GR: The B.C. government approach for low-income people is punishing many people, having the lowest rates in Canada for welfare and disability, not increasing the rates for so many years in an expensive city and province. The cost of food going up, it’s a big one. The cost of living goes up and there’s no recognition of that from the B.C. government, which puts a crunch on everyone’s livelihood. There are certainly lots of wealthy people moving to Vancouver and buying houses, but Vancouver is still a very diverse city.
We’ve got to do everything we can in the city to stay diverse and inclusive of people regardless of their income. This is not about money, it’s about making sure people who live here can keep living here and it’s troubling to see so much pressure on housing now. Housing is the real crunch point. And we’re building more housing than ever before in our history. It’s a massive volume of new construction and we’re building more rental housing than we’ve built, then Vancouver’s seen since the early ’70s when a lot of the rental housing was built. There were federal programs that supported rental. And then they stopped for 30 years, 40 years, and the city, we’ve got incentives to get rental housing built so now we’re up over 20 per cent of our construction is rental housing. For decades it was 5 per cent for what was built. Only one in 20 units was rental, everything else was condos and houses. Now we’re up to 20 per cent. We’ve got to stay focused there and try to get more affordable housing built wherever we can, and use city land as much as we can to get the cost down, but unless the province and the feds come to the table—where 90 per cent of our tax dollars go—we’re very limited. We’re trying to deal with a market that’s this hot.
Hendrik Beune: It was part of your election platform to eliminate homelessness by 2015, which is a rising problem given Megaphone’s recent report showing that more people are dying in the streets. In your opinion, what are the significant obstacles standing in the way to achieve such a goal in your term as mayor?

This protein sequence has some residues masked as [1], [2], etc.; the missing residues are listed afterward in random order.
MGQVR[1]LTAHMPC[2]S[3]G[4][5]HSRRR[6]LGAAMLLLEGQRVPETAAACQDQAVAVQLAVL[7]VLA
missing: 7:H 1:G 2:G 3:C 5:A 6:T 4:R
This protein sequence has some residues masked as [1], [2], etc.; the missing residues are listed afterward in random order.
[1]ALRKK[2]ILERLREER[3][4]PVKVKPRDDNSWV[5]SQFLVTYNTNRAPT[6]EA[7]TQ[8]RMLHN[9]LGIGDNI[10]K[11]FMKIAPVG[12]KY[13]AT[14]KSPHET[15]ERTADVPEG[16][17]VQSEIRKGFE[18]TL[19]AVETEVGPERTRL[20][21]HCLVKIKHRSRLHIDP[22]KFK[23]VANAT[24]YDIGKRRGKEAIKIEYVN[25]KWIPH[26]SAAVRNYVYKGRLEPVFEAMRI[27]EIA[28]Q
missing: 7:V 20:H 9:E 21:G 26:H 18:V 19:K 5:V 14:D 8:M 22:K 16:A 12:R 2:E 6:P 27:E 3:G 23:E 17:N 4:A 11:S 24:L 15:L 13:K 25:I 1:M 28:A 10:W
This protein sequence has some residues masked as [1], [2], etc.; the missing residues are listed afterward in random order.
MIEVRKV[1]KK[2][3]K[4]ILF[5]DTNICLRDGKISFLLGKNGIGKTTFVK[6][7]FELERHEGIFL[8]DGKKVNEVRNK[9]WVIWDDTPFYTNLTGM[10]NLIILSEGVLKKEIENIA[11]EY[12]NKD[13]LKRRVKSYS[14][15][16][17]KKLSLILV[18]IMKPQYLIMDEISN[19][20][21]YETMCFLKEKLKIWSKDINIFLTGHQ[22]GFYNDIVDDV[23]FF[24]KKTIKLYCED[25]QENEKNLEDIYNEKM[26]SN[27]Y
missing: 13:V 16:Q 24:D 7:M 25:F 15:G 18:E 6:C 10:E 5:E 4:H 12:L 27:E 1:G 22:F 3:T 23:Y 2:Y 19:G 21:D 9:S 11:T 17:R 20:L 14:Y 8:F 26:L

GR: The number 1 barrier is getting provincial and federal money to build supportive social housing, they have to invest for us to build enough to solve homelessness. The thing is the city has land. We have 23 sites in Vancouver that we could start building social housing on right away.
We need them to jump in and provide the funding. That’s their responsibility. That’s where we’re stuck. We can deal with the cost of the land. I think that’s where I think Vancouver taxpayers can reasonably contribute to solving the homelessness.
You’re seeing it around the province, homeless camps in Maple Ridge and Abbotsford. The B.C. government needs to invest all over the province now. It’s not just a Vancouver problem. We gotta keep this as a top priority. We can’t slow down. We can’t let up. We’ve just got to keep going. Put all our efforts into it. Keep pressure on the B.C. government in the election next year. This needs to be a big issue.
HB: Given your history with organic farming, what do you think we can do to increase food security for people in Vancouver?
GR: More urban agriculture will help. Sole Food’s done a good job of growing food, keeping jobs locally. We need to see a lot more green roofs, gardens on roofs, producing food. We tried to get a garden on the roof of a Chinatown parkade, but there was a bunch of blowback in the neighbourhood, concerns about rats in the garden—misunderstandings of what that is. We’ve also got to support, protect the [Agricultural Land Reserve] in the Fraser Valley. All around the city we’ve got great agricultural land and we’re losing it. The B.C. government has got to stand firm on protecting the agricultural land that we have.